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    Research News Roundup: June 29, 2023

    Evaluating Longitudinal Relationships Between Parental Monitoring and Substance Use in a Multi-Year, Intensive Longitudinal Study 0f 670 Adolescent Twins

    Journal: Frontiers in Psychiatry, 2023, doi: 10.3389/fpsyt.2023.1149079

    Authors: Jordan D. Alexander, Samantha M. Freis, Stephanie M. Zellers, Robin Corley, Amy Ledbetter, Rachel K. Schneider, Chanda Phelan, … Scott I. Vrieze


    Introduction: Parental monitoring is a key intervention target for adolescent substance use, however this practice is largely supported by causally uninformative cross-sectional or sparse-longitudinal observational research designs.

    Methods: We therefore evaluated relationships between adolescent substance use (assessed weekly) and parental monitoring (assessed every two months) in 670 adolescent twins for two years. This allowed us to assess how individual-level parental monitoring and substance use trajectories were related and, via the twin design, to quantify genetic and environmental contributions to these relationships. Furthermore, we attempted to devise additional measures of parental monitoring by collecting quasi-continuous GPS locations and calculating a) time spent at home between midnight and 5am and b) time spent at school between 8am-3pm.

    Results: ACE-decomposed latent growth models found alcohol and cannabis use increased with age while parental monitoring, time at home, and time at school decreased. Baseline alcohol and cannabis use were correlated (r = .65) and associated with baseline parental monitoring (r = -.24 to -.29) but not with baseline GPS measures (r = -.06 to -.16). Longitudinally, changes in substance use and parental monitoring were not significantly correlated. Geospatial measures were largely unrelated to parental monitoring, though changes in cannabis use and time at home were highly correlated (r = -.53 to -.90), with genetic correlations suggesting their relationship was substantially genetically mediated. Due to power constraints, ACE estimates and biometric correlations were imprecisely estimated. Most of the substance use and parental monitoring phenotypes were substantially heritable, but genetic correlations between them were not significantly different from 0.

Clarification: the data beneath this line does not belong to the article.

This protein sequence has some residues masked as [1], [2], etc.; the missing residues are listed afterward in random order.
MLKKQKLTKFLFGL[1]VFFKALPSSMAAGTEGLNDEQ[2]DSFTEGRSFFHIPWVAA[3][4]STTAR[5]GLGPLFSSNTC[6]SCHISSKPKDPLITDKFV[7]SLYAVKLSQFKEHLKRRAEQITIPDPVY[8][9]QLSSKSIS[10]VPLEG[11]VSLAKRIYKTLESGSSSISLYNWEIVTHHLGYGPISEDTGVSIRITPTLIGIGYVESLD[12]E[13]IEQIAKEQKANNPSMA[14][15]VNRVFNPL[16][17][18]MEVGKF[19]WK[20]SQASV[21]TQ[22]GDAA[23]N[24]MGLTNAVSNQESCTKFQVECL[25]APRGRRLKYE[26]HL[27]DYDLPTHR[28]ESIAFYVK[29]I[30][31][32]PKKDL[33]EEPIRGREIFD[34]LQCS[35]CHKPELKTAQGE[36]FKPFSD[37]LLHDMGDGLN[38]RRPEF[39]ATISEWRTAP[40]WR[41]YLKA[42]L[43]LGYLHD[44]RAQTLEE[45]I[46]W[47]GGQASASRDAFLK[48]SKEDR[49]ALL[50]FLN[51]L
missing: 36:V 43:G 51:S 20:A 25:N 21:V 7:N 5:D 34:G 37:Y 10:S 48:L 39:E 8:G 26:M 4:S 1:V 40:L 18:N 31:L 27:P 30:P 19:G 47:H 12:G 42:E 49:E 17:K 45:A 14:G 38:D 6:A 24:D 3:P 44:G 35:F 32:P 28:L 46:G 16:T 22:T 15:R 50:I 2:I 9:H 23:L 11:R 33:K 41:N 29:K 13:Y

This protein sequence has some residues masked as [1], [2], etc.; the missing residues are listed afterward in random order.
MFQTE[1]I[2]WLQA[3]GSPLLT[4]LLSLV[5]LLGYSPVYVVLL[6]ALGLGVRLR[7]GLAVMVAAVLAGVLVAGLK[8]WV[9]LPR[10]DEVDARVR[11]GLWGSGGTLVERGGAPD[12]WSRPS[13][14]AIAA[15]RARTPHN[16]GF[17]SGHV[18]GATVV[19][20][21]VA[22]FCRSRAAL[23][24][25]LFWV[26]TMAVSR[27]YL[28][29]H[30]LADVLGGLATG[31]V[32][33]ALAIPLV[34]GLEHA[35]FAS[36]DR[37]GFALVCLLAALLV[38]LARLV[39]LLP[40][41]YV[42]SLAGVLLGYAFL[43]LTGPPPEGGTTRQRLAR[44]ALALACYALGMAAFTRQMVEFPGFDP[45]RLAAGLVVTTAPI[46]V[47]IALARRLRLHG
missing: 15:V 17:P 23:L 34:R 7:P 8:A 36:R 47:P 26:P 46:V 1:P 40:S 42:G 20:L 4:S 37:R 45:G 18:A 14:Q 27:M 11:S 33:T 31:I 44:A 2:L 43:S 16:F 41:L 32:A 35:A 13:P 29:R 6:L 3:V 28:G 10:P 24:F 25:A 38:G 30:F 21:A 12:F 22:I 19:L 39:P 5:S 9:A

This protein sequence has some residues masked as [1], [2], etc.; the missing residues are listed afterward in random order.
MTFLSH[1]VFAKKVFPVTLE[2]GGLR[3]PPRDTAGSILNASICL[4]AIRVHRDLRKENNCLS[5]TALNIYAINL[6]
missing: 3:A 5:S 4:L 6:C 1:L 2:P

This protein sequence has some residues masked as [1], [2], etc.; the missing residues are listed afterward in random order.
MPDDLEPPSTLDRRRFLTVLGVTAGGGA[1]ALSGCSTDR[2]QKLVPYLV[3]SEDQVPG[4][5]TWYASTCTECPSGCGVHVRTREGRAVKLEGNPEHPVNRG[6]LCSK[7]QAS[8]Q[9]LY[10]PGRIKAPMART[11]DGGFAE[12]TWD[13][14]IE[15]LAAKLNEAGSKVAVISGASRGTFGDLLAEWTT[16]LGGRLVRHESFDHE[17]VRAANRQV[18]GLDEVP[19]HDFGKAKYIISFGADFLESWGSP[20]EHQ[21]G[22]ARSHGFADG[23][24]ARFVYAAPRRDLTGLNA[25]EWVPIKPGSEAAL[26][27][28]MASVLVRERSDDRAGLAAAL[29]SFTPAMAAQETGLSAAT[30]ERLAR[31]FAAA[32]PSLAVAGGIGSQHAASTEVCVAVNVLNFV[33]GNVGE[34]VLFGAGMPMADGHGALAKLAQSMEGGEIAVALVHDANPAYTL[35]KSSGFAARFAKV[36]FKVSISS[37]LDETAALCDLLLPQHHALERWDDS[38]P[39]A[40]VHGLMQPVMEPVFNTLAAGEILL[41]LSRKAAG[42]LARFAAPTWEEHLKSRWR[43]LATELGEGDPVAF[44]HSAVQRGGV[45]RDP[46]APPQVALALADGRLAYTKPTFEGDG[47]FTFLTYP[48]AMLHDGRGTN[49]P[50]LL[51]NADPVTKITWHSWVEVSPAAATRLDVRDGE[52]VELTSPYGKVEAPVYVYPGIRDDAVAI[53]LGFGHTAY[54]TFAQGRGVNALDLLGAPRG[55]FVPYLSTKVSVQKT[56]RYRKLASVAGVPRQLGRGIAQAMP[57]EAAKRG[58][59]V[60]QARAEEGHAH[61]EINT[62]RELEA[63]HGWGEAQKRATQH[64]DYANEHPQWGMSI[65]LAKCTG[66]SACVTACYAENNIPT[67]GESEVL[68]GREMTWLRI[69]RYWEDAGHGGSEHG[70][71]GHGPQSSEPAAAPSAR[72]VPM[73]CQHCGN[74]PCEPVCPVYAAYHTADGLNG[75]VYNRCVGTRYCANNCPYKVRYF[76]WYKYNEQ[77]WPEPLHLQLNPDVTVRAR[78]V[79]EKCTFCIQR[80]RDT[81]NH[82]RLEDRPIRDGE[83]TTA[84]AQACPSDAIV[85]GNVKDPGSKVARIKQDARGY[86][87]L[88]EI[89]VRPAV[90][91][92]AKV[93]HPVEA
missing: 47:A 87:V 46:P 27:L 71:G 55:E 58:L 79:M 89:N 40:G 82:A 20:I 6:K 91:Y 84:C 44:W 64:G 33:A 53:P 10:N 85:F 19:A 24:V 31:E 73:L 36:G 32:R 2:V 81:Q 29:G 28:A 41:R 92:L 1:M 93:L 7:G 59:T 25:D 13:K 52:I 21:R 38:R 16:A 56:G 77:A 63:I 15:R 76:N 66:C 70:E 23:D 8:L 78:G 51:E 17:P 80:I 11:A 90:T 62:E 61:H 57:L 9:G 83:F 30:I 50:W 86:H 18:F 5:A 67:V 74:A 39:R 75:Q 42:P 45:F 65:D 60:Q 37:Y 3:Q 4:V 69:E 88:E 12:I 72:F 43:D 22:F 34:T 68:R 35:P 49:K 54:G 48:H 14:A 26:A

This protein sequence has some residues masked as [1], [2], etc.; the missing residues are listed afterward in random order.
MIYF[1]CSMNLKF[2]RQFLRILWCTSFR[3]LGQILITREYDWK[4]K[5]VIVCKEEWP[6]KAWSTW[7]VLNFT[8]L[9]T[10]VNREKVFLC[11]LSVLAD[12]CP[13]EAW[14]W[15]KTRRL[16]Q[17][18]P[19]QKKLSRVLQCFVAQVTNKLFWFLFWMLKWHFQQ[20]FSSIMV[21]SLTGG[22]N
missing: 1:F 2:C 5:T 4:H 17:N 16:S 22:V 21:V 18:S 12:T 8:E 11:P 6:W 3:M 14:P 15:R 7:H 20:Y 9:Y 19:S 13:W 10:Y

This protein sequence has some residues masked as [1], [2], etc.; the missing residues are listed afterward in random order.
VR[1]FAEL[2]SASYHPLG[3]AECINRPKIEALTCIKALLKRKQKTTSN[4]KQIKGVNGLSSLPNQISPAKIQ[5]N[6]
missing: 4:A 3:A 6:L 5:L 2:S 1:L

Discussion: Overall, we found developmental changes in each phenotype, baseline correlations between substance use and parental monitoring, co-occurring changes and mutual genetic influences for time at home and cannabis use, and substantial genetic influences on many substance use and parental monitoring phenotypes. However, our geospatial variables were mostly unrelated to parental monitoring, suggesting they poorly measured this construct. Furthermore, though we did not detect evidence of genetic confounding, changes in parental monitoring and substance use were not significantly correlated, suggesting that, at least in community samples of mid-to-late adolescents, the two may not be causally related.

    To read the full text of the article, please visit the publisher’s website.

    Characteristics Associated with Young Adults' Intentions to Engage with Anti-Vaping Instagram Posts

    Journal: International Journal of Environmental Research & Public Health, 2023, doi: 10.3390/ijerph20116054

    Authors: Jessica Liu, Donghee N. Lee, & Elise M. Stevens


    The purpose of this study was to identify behavioral and sociodemographic factors associated with intentions to engage with anti-vaping Instagram posts among a young adult population. This study proposes the following research questions: (1) Does e-cigarette use status influence intentions to engage with anti-vaping Instagram posts?, and (2) How are e-cigarette use and social media use associated? We recruited a convenience sample of young adults (N = 459; aged 18-30 years) in July of 2022 into an online experimental study from Prolific. Participants saw five image-based Instagram posts about the health harms of using e-cigarettes. Participants were then asked about their intentions to engage (“Comment on”, “Reshare”, “DM/Send this to a friend”, “Like”, and/or “Take a screenshot of”) with the posts. We used logistic regression to run adjusted models for each engagement outcome, which included fixed effects for sociodemographics, tobacco use, and social media/internet use. For the sum of the engagement outcome, we used Poisson regression. Total number of social media sites used was associated with intentions to “Like” the posts (p = 0.025) and the overall engagement score (p = 0.019), respectively. Daily internet use was associated with intentions to “Comment on” (p = 0.016) and “Like” (p = 0.019) the posts. Young adults who reported past 30-day e-cigarette use had higher odds of using Twitter (p = 0.013) and TikTok (p < 0.001), and a higher total number of social media sites used (p = 0.046), compared to young adults who reported never use e-cigarettes. The initial evidence from our exploratory research using a convenience sample suggests that social media campaigns about the harms of e-cigarette use may be an effective way to engage younger audiences, a generation that frequents social media. Efforts to disseminate social media campaigns should consider launching on multiple platforms, such as Twitter and TikTok, and consider e-cigarette use status when posting.